Aims: To describe the clinical features and genetic findings in two families presenting with microcoria inherited as an autosomal dominant trait.
Methods: Both affected and unaffected members of two families displaying familial microcoria were examined. Flash photography or infrared pupillography were used to assess pupils, and a full ophthalmic examination including visual acuity and field testing, refraction, biomicroscopy of anterior and posterior segments, and measurement of intraocular pressure were performed. DNA from the blood of affected and unaffected family members was investigated using standard markers to look for a possible gene defect in the chromosome 13q31–q32 region.
Results: All affected members of both families had pinpoint pupils which responded normally to light and accommodation. None of these subjects exhibited any other ocular abnormality. The iris of affected members showed stromal thinning and apparent absence of the iris dilator muscle in the first family, but was smooth and lacked all trabecular structure in the second family. The microcoria was present at birth in the first family but developed progressively at a later age in the second family. Haplotype analysis suggested the gene defect is not located in the chromosome 13q31–q32 region in the first family but the evidence was not conclusive in the second family.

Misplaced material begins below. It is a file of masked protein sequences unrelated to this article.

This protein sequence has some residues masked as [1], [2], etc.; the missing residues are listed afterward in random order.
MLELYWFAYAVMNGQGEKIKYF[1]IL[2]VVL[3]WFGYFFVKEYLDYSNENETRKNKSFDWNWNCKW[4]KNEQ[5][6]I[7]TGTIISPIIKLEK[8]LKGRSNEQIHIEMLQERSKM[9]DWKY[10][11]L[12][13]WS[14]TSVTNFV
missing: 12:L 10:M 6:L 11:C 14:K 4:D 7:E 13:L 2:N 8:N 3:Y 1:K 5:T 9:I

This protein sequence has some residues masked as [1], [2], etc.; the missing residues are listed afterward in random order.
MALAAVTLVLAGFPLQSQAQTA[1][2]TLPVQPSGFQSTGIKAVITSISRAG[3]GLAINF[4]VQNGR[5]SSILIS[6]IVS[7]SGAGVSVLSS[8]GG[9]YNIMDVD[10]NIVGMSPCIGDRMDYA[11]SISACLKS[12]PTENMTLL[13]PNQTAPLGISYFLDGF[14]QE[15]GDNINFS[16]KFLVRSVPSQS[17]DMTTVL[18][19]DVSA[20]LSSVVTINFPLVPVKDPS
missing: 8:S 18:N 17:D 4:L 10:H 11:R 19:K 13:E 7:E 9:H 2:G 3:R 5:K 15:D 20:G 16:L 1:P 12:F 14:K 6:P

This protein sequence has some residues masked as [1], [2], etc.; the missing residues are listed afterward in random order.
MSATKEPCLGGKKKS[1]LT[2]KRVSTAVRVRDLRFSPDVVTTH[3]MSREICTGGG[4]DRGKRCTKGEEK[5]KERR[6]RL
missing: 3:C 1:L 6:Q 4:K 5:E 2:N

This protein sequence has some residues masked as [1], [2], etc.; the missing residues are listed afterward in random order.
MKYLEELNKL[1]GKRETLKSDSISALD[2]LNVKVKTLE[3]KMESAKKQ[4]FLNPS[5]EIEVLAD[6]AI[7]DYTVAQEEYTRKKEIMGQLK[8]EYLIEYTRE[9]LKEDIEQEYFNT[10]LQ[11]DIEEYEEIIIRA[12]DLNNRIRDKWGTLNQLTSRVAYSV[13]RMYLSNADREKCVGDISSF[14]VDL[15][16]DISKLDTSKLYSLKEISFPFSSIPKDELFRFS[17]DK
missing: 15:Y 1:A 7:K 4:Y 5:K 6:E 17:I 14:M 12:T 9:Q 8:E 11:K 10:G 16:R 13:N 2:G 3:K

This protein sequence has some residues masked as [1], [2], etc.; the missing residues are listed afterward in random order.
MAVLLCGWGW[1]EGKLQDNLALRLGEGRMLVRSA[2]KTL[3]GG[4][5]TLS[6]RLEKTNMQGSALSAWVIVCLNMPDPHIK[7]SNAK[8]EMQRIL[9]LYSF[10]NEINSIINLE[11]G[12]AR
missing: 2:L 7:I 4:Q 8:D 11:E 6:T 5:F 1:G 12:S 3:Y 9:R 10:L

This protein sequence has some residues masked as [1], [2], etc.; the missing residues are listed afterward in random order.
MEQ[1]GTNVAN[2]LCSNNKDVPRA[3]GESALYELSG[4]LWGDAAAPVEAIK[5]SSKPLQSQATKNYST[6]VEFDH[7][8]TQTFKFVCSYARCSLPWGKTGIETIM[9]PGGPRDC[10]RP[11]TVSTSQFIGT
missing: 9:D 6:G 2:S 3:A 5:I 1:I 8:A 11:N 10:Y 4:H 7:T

Conclusion: Although both families presented with similar pupil abnormalities inherited as an autosomal dominant trait, they show important phenotypic and genotypic differences suggesting that this is a heterogeneous condition. The possible mechanisms underlying the microcoria are discussed.
- haplotype analysis
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